General Assembly blocks I-95 tollsPublished 5:52pm Friday, March 1, 2013
BY STEPHEN NIELSEN/CAPITAL NEWS SERVICE
RICHMOND–There will be no tolling on the southern end of Interstate 95 without the General Assembly’s say-so thanks to approval of the transportation funding bill during the recently concluded legislative session.
A plan to toll the stretch of I-95 in Sussex County, which was part of a larger federal pilot program, will be blocked by language added to the transportation bill: “No tolls shall be imposed or collected on I-95 south of Fredericksburg pursuant to the Interstate System Reconstruction and Rehabilitation Pilot Program without the prior approval of the General Assembly.”
“From the beginning, residents of Southside Virginia knew the devastating impact that tolls on I-95 would have on public safety and our business environment,” said Del. Roslyn Tyler, D-Jarratt. “A tolling facility in Sussex would unfairly single out the hardworking people of Southside Virginia, and we are glad that it will not come to fruition. Collectively, we can claim victory.”
The pilot program was created to test tolling as a possible way to “fund needed reconstruction or rehabilitation on Interstate highway corridors that could not otherwise be adequately maintained or functionally improved without the collection of tolls,” according to the Federal Highway Administration’s website.
The Virginia Department of Transportation reserved one of three slots for the pilot program, and plans were under way to establish a tolling facility to test the idea. Involvement in the program will now require approval from the General Assembly, effectively halting such plans.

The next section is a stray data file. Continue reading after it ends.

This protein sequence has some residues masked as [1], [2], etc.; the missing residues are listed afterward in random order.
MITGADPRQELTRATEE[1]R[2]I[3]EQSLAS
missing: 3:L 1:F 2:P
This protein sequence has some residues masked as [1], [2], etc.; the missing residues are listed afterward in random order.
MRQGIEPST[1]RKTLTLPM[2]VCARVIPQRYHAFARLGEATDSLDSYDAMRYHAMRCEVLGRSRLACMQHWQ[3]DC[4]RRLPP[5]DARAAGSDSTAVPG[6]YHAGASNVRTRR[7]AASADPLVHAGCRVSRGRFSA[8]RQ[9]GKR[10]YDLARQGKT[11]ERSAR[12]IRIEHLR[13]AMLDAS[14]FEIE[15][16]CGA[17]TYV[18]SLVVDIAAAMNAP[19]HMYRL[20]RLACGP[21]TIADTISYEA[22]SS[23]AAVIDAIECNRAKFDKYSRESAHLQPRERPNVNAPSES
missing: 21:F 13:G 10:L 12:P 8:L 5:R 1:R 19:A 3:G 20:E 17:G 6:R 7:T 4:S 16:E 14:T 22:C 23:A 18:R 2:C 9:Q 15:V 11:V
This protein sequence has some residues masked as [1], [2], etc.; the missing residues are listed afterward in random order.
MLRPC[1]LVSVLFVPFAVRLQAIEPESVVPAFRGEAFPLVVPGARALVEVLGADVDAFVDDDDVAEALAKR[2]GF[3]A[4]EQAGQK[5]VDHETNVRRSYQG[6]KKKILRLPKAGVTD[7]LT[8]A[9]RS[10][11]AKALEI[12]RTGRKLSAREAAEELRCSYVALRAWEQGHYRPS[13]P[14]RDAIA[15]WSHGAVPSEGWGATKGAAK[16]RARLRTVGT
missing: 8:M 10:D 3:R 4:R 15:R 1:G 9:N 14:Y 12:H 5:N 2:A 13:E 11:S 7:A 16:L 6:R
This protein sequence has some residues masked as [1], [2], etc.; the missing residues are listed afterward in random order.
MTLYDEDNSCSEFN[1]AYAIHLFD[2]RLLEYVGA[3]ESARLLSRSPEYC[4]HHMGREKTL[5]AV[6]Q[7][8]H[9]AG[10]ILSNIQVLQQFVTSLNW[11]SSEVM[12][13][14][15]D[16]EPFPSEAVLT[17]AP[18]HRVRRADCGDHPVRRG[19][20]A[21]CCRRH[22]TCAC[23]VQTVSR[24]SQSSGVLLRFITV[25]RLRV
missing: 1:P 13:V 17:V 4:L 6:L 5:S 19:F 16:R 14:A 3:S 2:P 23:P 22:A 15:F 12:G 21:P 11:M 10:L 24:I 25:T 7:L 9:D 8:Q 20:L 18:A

“Although I wasn’t pleased with the overall transportation plan, the elimination of tolls was one of the few bright spots in the bill,” said Delegate Chris Peace, R-Mechanicsville.
“I’m pleased that we were able to send a clear message that imposing tolls on I-95 in Sussex County was a bad idea, and more importantly, that the Virginia General Assembly will now serve as a barrier to tolls on this important transportation corridor.”
Peace sponsored a bill to require approval by the General Assembly prior to any tolling on any part of an interstate highway in operation before July. His proposal died in committee, but the transportation bill is a partial win.
“While it is not a ban on tolling, it is a clear indication that the General Assembly does not support tolling I-95,” said Dale Bennett, president and chief executive officer of the Virginia Trucking Association.
The association is part of Toll Free 95 in Virginia, an organization opposing all tolls on the interstate. Twenty-three localities, 13 business associations, five economic and planning organizations and other groups have signed Toll Free’s online petition against tolling on I-95. More than 7,000 individuals also have signed the petition.
The restrictions on tolling are contained in House Bill 2313, which cleared the Senate on Feb. 23, the final day of the legislative session. The bill, which is awaiting Gov. Bob McDonnell’s signature, raises sales taxes and overhauls fuels taxes to raise money for road and transit projects.